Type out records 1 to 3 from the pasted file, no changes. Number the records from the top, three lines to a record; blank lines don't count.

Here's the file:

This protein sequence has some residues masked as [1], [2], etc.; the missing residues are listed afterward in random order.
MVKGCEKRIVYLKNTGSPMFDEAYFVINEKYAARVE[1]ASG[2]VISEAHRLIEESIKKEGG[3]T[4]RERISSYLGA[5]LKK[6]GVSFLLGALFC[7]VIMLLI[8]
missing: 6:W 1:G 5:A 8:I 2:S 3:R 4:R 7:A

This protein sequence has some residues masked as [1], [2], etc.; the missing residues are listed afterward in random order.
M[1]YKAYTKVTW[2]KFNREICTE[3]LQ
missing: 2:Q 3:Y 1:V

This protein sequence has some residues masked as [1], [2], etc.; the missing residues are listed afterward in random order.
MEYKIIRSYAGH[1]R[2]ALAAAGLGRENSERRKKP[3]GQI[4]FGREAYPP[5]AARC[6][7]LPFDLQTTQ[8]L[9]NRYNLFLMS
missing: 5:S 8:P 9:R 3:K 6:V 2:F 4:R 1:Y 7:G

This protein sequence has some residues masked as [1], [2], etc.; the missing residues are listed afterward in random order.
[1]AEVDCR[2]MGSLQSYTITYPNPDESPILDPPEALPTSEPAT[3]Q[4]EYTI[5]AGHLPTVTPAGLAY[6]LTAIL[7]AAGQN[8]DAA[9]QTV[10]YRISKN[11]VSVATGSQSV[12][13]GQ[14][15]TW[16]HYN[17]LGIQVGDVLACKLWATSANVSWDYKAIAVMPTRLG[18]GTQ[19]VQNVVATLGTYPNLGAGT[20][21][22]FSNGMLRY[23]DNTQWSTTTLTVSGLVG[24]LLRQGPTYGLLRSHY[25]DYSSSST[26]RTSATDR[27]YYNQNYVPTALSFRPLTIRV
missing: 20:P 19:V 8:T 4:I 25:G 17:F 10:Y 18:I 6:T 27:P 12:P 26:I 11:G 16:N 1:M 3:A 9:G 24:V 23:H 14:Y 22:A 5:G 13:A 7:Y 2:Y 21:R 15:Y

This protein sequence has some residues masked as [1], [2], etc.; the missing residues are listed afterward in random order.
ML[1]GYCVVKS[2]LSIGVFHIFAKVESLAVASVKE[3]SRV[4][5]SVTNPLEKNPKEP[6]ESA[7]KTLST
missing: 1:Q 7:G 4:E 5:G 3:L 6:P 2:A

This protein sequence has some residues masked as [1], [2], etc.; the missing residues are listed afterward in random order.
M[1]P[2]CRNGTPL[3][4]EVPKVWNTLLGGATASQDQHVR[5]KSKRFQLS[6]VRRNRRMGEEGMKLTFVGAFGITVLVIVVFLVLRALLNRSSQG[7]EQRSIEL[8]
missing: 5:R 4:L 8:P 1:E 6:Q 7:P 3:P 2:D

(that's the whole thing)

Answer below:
This protein sequence has some residues masked as [1], [2], etc.; the missing residues are listed afterward in random order.
MVKGCEKRIVYLKNTGSPMFDEAYFVINEKYAARVE[1]ASG[2]VISEAHRLIEESIKKEGG[3]T[4]RERISSYLGA[5]LKK[6]GVSFLLGALFC[7]VIMLLI[8]
missing: 6:W 1:G 5:A 8:I 2:S 3:R 4:R 7:A

This protein sequence has some residues masked as [1], [2], etc.; the missing residues are listed afterward in random order.
M[1]YKAYTKVTW[2]KFNREICTE[3]LQ
missing: 2:Q 3:Y 1:V

This protein sequence has some residues masked as [1], [2], etc.; the missing residues are listed afterward in random order.
MEYKIIRSYAGH[1]R[2]ALAAAGLGRENSERRKKP[3]GQI[4]FGREAYPP[5]AARC[6][7]LPFDLQTTQ[8]L[9]NRYNLFLMS
missing: 5:S 8:P 9:R 3:K 6:V 2:F 4:R 1:Y 7:G